Wednesday, July 31, 2013

World War Z Review

World War Z – 116M – PG-13 This movie has the following things in common with the book of the same name; zombies annnd The title annnnnnnd that’s it. There are almost no other carryovers that make this a good representation of the book. Once you get past the huge differences and just grade this on its own zombie merits, at best it only gets a yellow light from me.

I was a fan of zombies from the first time I watched the 1968 version of Night of the Living Dead. Maybe I am harder on this type of movie and hold it to a higher standard because I love the genre. The movie was fine from your run of the mill modern zombie that is crazy fast and completely unstoppable. But I am finding myself missing the psychological horror of the original movies.

Brad Pitt is Gerry Lane, a UN troubleshooter that has a way of getting things done in some very politically tight spots. He has a reputation of being relentless and letting nothing get in his way. He has just retired and is spending more time at home with his wife, Karin (Mireille Enos), and his two daughters, Constance and Rachel (Sterling Jerins, Abigail Hargrove). He is on a day out with the fam when the world explodes with an unstoppable wave of zombies.

There are very few relief points in the action. You get a never-ending ride of ups and downs while you are forced fed clues that are used in the end to come up with a solution of how to combat the zombies. I am guessing they are heavy handed because Brad Pitt needs to be able to see them.

I’m sorry about that last line, it was offsides, Brad Pitt is a very talented actor and a great person. That cheap shot was petty and uncalled for. I retract it. I was aiming more at the filmmakers. He was collateral damage in that jibe. I get cranky when I have to write about a movie that did not have enough good or bad in it to make me feel one way or the other.

I did like many of the small things they did to enhance the tension and imminent danger in this version of the zombie mythos. But adding cool small nuances to the overall tired big blockbuster story machine is not enough to keep me interested.

A missing element to the movie was how humanity changed and evolved overall in response to the crisis. We never get to see this in the film because instead of being a story about all of us, it’s just one man’s story. The book was told from several points of view. Maybe they should have thought of doing a Contagion approach in telling this story. The CGI zeds were good at times and at times they were a bit grainy. Perhaps the director (Marc Forster) was going for that look, they wanted to give that effect to be like the shaky camera shots and bring you into the story, but it was distracting. I am a fan of his other films but this one I think is going to the bottom of my favorites from him.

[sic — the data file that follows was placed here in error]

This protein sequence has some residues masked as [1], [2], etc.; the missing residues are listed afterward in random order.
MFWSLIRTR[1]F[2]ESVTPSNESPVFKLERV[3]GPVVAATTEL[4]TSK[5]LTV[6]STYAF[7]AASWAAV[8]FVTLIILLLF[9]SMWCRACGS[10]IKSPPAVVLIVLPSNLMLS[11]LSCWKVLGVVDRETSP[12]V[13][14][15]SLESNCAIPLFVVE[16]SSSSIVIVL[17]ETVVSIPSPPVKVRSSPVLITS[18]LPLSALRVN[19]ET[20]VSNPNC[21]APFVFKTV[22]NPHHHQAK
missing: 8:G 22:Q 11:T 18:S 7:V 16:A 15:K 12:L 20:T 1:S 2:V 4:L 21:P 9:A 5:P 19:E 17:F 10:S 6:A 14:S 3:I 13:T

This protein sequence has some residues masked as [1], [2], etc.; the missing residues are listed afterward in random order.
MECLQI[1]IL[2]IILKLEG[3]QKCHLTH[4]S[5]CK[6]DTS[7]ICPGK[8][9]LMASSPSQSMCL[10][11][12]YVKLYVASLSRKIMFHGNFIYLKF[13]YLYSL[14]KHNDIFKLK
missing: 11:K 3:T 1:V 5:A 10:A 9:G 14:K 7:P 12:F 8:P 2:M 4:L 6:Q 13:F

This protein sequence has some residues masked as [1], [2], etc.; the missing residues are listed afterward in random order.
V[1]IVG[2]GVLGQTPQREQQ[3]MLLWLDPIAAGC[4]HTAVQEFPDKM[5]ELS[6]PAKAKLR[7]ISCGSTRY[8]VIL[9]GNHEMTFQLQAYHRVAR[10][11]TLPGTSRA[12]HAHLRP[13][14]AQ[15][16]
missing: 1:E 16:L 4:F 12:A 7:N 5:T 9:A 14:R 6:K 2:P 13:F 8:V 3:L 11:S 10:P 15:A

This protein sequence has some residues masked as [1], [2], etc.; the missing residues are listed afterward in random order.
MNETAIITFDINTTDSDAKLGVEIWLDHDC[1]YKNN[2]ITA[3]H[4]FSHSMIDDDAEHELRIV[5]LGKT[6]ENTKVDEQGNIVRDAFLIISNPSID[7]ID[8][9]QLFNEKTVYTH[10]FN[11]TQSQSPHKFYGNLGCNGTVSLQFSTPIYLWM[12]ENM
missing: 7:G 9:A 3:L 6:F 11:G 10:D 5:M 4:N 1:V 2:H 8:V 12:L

I have issue with the ultra fast and super human zombie. Simon Pegg wrote an article about this very subject he said:
       “the fast zombie is bereft of poetic subtlety. As monsters from the id, zombies win out over vampires and werewolves when it comes to the title of Most Potent Metaphorical Monster. Where their pointy-toothed cousins are all about sex and bestial savagery, the zombie trumps all by personifying our deepest fear: death. Zombies are our destiny writ large. Slow and steady in their approach, weak, clumsy, often absurd, the zombie relentlessly closes in, unstoppable, intractable.“

The rest of the article is here. This is said much more elegant than I could but it is exactly how I feel.

Warning Spoilers !!!!! Only the Uninfected beyond this point. !!!!!!!!!!!

Ok. Right off the bat I thought the world’s smartest and best hope for humanity shooting his face off as soon as he gets face to face with danger (pun intended) was priceless. My exact words were “Wellllllllll, poop. We’re Stewed” I am cleaning this up for some of our younger readers but you get the idea. 

From there few minutes of conversation on the plane we are supposed to believe that Brad Pitt’s character can piece together a plan about a vaccine that can make us invisible to them? Again this is hard for me to get behind. 

The solution they came up with of making us not a compatible host seems a bit sketchy when they were pretty clearly killing everything that moved in the opening scenes I know I am watching a zombie movie so my suspension of disbelief should be pretty high, but it was hard to take in with such a farfetched premise. 

Also the level of contagion seemed disproportionate. There is a news report of someplace incanting martial law but the news report makes the outbreak seem miles away. When the action kicks off it’s just in your face waves of sprinting zombies. 

I loved the little touches of zombie prep, wrapping the arm in magazines and duct tape. Stand on the edge of the building as a safety measure if he turned. Walking back through the zombies and taking a soda when he created the distraction was a nice touch. 

I was a bit disappointed by the fact that the sound of people singing were enough to bring the zombies to scale the wall but the other noise of helicopters and trucks and security gates and other conversations and yelling orders did nothing to inspire them to attack. 

Ok enough about this blah zombie movie I am going to attack digital zombies as I go play State of Decay. I can show you how a real survivor is supposed to act. What is your favorite zombie and why? Shamblers or rage machines?

---Fat Samurai 

1 comment:

  1. I actually have soft spot for this movie, its maybe because i went to a family wedding in Glasgow and sneaked away as they were filming the opening sequence right there. Transforming central Glasgow into Philadelphia..quite amazing and thrilling to behold and to see the zombie outbreak begin was something else all together!!


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